Did Someone Dare the White Sox to Hire Tony La Russa to Manage Or Something?

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Veteran baseball scribe Bob Nightengale wrote on Monday the the Chicago White Sox, fresh off firing Rick Renteria, would be be reaching out to Tony La Russa to gauge his interest in the team's managerial opening. It was a shocking sentence considering that the 76-year-old manager hasn't held such a position since 2011 and it was widely believed that Pale Hose brass exercised an itchy trigger finger in order to compete in the A.J. Hinch or Alex Cora sweepstakes.

After a bizarre 48-hour period in which no beat writer or columnist could match the reporting, it appears that things are moving in a confounding direction.

This is a damning indictment of the imagination on the South Side. La Russa is an uninspired and shortsighted option considering the state of the franchise, which is flirting with competing for multiple World Series over the next few years if this past season is any indication. The White Sox surely want someone with championship pedigree. They also would probably want someone who is going to stick around for the long haul.

What looked from afar like a baseball lifer doing his baseball lifer buddy a solid by throwing his name amid the chum in the water is apparently a thing with legs. General manager Rick Hahn is going full George Costanza lying to the Rosses about having a Hamptons home. He wants to get nuts? Let's get nuts!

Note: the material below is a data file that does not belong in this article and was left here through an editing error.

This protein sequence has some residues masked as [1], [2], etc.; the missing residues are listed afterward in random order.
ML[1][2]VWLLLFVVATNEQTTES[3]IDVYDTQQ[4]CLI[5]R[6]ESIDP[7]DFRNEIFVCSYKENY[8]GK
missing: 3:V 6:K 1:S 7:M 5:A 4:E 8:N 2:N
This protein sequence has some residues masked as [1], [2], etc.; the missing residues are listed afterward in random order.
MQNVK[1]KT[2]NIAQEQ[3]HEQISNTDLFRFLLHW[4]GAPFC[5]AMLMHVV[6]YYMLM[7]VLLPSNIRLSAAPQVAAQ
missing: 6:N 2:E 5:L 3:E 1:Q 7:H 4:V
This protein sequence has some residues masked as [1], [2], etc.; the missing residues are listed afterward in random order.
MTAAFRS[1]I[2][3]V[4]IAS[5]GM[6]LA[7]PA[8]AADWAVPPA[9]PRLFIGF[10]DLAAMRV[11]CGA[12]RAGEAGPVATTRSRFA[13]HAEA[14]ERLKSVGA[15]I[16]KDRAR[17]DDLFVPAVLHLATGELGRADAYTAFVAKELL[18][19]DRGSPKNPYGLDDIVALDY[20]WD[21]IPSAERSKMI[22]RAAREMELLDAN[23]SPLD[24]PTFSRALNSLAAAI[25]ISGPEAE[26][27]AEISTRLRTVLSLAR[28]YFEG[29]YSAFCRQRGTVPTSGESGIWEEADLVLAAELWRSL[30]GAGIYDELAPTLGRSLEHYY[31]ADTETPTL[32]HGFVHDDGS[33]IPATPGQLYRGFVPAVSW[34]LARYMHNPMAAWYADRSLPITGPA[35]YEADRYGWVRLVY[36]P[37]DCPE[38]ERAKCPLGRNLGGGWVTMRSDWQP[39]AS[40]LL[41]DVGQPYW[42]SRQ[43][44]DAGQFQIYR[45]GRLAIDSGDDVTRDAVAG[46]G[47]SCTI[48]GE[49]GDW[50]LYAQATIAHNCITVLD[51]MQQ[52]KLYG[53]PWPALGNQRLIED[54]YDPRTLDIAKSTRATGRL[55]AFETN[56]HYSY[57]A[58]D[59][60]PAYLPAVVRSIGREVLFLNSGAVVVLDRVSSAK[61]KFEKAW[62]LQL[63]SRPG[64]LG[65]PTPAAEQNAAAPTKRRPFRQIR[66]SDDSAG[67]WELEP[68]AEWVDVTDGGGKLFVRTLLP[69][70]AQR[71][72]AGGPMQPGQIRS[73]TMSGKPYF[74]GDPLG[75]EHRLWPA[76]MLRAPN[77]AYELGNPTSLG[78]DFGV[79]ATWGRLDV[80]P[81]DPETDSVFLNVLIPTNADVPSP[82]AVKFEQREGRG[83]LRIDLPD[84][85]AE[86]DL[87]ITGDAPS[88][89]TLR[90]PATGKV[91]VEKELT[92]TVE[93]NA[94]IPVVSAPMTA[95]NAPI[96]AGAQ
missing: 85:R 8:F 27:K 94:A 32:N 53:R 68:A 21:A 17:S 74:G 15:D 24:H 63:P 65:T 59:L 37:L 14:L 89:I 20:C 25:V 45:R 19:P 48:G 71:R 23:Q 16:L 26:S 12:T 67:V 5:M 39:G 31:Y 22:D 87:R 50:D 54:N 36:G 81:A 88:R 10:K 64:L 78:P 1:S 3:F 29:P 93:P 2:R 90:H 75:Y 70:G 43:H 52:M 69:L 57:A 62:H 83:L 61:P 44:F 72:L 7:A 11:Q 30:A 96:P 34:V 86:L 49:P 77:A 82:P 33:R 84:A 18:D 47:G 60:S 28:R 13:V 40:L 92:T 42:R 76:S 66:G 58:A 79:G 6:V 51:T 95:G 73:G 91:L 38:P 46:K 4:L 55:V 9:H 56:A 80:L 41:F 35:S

The White Sox are bursting at the seams with young talent. They have one of the most dynamic and ferocious offenses around and were ultimately done in by lackluster pitching. Renteria was not known for having a great feel for the staff. Again, something the White Sox will look for in a new guy.

Thinking La Russa, who will be 10 years removed from the captain's seat on the bench, is the guy to solve this and shepherd a growing ballclub to the big time is head-spinning. If it actually becomes a reality, the Sox fans melting down right now over the mere possibility will go into some sort of a Fugue state and come to sometime next spring.

All this feels like a dare. Or a game of chicken. Like all parties are waiting for the other to tap out and stop the ridiculousness. But joke or otherwise, the train is moving out of the station. It's a long way from reaching the finish line. It is not yet time to panic. When the appropriate time comes, it will be too late.

A series of escalating dares can have consequences. Remember that when a ghost of baseball's past is filling Luis Robert into the No. 8-hole and insisting Jose Abreau learn to bunt next season.